Exploring the health and wellbeing benefits of gardening for older adults

Scott, Theresa L., Masser, Barbara M. and Pachana, Nancy A. (2014) Exploring the health and wellbeing benefits of gardening for older adults. Ageing and Society, 35 10: 2176-2200. doi:10.1017/S0144686X14000865

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Author Scott, Theresa L.
Masser, Barbara M.
Pachana, Nancy A.
Title Exploring the health and wellbeing benefits of gardening for older adults
Journal name Ageing and Society   Check publisher's open access policy
ISSN 0144-686X
Publication date 2014-08-27
Year available 2014
Sub-type Article (original research)
DOI 10.1017/S0144686X14000865
Open Access Status
Volume 35
Issue 10
Start page 2176
End page 2200
Total pages 25
Place of publication Cambridge, United Kingdom
Publisher Cambridge University Press
Collection year 2015
Language eng
Abstract Research shows that contact with nature plays a vital role in our psychological wellbeing. Domestic gardening is common among older adults who spend more leisure hours gardening than any other age group. Despite this, few studies have systematically explored the significance of domestic gardens in relation to older adults' health and wellbeing. This study examined the perceived therapeutic benefits of gardening, and the effect of ageing in relation to older gardeners' continued participation in gardening, using quantitative and qualitative data from a survey of Australian older adult gardeners (N=331). The quantitative data, which included frequencies, were analysed using the PASW Statistics 18.0 package. The qualitative data, which included participants' responses to open questions, were analysed by deriving themes via Leximancer, an innovative text analytics software that uses word association information to elicit concepts, extracting the most important and grouping these according to themes. In relation to the reasons for gardening, several themes were identified including valuing the aesthetics of gardens, connecting with nature, achievement, and physical and mental activity. The benefits of gardening, and the variety of ways that respondents had adapted or modified their gardening activities in order to continue, are also reported. Gardening was more than a casual leisure pursuit for these participants, who saw it as critical to their physical and psychological wellbeing.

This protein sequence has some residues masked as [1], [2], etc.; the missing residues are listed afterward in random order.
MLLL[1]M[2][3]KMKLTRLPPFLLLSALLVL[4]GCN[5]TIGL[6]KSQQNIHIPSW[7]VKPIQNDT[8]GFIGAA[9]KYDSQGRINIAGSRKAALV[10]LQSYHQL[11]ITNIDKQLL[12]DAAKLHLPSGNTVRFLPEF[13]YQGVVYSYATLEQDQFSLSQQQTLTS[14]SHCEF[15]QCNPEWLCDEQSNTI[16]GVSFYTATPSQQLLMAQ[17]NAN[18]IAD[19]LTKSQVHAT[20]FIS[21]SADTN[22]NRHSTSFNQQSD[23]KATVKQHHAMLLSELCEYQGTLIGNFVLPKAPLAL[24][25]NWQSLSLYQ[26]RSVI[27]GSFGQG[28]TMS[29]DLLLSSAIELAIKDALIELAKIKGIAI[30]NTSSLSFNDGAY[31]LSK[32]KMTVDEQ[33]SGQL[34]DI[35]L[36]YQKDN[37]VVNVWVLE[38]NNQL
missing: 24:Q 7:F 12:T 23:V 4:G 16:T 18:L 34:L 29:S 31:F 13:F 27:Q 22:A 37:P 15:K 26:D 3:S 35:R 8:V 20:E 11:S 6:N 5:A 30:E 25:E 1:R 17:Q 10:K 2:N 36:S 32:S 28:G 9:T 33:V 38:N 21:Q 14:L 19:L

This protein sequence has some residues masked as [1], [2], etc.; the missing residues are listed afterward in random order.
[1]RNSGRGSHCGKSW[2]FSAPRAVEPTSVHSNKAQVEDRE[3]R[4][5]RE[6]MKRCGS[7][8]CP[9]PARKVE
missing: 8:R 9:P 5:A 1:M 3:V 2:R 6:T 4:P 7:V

Keyword Gardening
Older Adults
Positive ageing
Q-Index Code C1
Q-Index Status Confirmed Code
Institutional Status UQ
Additional Notes Published online ahead of print 27 August 2014.

Document type: Journal Article
Sub-type: Article (original research)
Collections: Official 2015 Collection
School of Psychology Publications
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Created: Thu, 16 Oct 2014, 12:35:30 EST by Dr Barbara Masser on behalf of School of Psychology